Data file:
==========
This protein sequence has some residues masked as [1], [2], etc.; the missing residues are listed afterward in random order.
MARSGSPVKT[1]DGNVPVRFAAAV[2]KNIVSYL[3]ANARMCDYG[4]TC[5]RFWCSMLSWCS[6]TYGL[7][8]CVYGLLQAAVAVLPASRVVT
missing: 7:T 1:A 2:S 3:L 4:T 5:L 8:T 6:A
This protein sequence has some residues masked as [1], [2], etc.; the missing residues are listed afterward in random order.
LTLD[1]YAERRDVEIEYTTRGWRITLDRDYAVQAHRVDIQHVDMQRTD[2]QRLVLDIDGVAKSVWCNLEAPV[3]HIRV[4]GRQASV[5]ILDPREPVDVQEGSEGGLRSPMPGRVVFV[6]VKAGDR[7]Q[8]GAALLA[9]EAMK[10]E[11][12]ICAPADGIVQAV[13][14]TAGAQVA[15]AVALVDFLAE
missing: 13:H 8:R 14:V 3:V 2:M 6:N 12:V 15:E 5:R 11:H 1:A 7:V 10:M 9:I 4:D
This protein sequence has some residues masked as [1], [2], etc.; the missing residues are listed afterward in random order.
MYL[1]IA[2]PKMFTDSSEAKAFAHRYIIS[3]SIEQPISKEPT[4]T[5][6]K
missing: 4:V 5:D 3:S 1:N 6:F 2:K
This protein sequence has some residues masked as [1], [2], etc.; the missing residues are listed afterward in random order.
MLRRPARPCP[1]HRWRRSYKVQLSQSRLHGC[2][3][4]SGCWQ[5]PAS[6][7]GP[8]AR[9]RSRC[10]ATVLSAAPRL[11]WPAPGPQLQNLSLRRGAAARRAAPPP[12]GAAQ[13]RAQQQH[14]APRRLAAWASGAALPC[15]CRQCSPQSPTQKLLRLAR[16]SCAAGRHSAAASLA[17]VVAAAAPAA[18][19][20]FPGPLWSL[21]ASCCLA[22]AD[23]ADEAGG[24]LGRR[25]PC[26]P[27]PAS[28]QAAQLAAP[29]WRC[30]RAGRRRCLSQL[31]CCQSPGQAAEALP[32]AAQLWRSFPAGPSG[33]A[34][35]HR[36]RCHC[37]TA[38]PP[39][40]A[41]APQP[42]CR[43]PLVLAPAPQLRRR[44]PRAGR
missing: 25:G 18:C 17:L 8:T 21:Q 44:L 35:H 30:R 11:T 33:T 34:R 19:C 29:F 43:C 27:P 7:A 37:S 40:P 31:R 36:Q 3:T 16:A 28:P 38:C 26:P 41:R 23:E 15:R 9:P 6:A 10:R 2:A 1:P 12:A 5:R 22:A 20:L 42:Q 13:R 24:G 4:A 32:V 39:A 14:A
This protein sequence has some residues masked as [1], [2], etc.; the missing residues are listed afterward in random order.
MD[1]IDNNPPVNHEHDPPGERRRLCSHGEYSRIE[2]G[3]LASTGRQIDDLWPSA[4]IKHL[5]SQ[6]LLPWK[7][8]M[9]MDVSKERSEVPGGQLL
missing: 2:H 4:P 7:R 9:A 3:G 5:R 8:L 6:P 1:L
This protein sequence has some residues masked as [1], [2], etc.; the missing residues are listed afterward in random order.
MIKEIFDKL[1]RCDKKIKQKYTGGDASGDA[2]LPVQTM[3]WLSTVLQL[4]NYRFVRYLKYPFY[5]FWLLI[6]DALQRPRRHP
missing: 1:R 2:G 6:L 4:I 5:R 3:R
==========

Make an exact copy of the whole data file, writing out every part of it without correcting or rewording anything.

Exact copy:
This protein sequence has some residues masked as [1], [2], etc.; the missing residues are listed afterward in random order.
MARSGSPVKT[1]DGNVPVRFAAAV[2]KNIVSYL[3]ANARMCDYG[4]TC[5]RFWCSMLSWCS[6]TYGL[7][8]CVYGLLQAAVAVLPASRVVT
missing: 7:T 1:A 2:S 3:L 4:T 5:L 8:T 6:A
This protein sequence has some residues masked as [1], [2], etc.; the missing residues are listed afterward in random order.
LTLD[1]YAERRDVEIEYTTRGWRITLDRDYAVQAHRVDIQHVDMQRTD[2]QRLVLDIDGVAKSVWCNLEAPV[3]HIRV[4]GRQASV[5]ILDPREPVDVQEGSEGGLRSPMPGRVVFV[6]VKAGDR[7]Q[8]GAALLA[9]EAMK[10]E[11][12]ICAPADGIVQAV[13][14]TAGAQVA[15]AVALVDFLAE
missing: 13:H 8:R 14:V 3:V 2:M 6:N 12:V 15:E 5:R 11:H 1:A 7:V 10:M 9:I 4:D
This protein sequence has some residues masked as [1], [2], etc.; the missing residues are listed afterward in random order.
MYL[1]IA[2]PKMFTDSSEAKAFAHRYIIS[3]SIEQPISKEPT[4]T[5][6]K
missing: 4:V 5:D 3:S 1:N 6:F 2:K
This protein sequence has some residues masked as [1], [2], etc.; the missing residues are listed afterward in random order.
MLRRPARPCP[1]HRWRRSYKVQLSQSRLHGC[2][3][4]SGCWQ[5]PAS[6][7]GP[8]AR[9]RSRC[10]ATVLSAAPRL[11]WPAPGPQLQNLSLRRGAAARRAAPPP[12]GAAQ[13]RAQQQH[14]APRRLAAWASGAALPC[15]CRQCSPQSPTQKLLRLAR[16]SCAAGRHSAAASLA[17]VVAAAAPAA[18][19][20]FPGPLWSL[21]ASCCLA[22]AD[23]ADEAGG[24]LGRR[25]PC[26]P[27]PAS[28]QAAQLAAP[29]WRC[30]RAGRRRCLSQL[31]CCQSPGQAAEALP[32]AAQLWRSFPAGPSG[33]A[34][35]HR[36]RCHC[37]TA[38]PP[39][40]A[41]APQP[42]CR[43]PLVLAPAPQLRRR[44]PRAGR
missing: 25:G 18:C 17:L 8:T 21:Q 44:L 35:H 30:R 11:T 33:T 34:R 19:C 29:F 43:C 27:P 7:A 37:S 40:P 31:R 36:Q 3:T 16:A 28:P 38:C 26:P 41:R 23:E 15:R 9:P 6:A 10:R 2:A 1:P 12:A 5:R 22:A 20:L 42:Q 13:R 24:G 4:A 32:V 39:A 14:A
This protein sequence has some residues masked as [1], [2], etc.; the missing residues are listed afterward in random order.
MD[1]IDNNPPVNHEHDPPGERRRLCSHGEYSRIE[2]G[3]LASTGRQIDDLWPSA[4]IKHL[5]SQ[6]LLPWK[7][8]M[9]MDVSKERSEVPGGQLL
missing: 2:H 4:P 7:R 9:A 3:G 5:R 8:L 6:P 1:L
This protein sequence has some residues masked as [1], [2], etc.; the missing residues are listed afterward in random order.
MIKEIFDKL[1]RCDKKIKQKYTGGDASGDA[2]LPVQTM[3]WLSTVLQL[4]NYRFVRYLKYPFY[5]FWLLI[6]DALQRPRRHP
missing: 1:R 2:G 6:L 4:I 5:R 3:R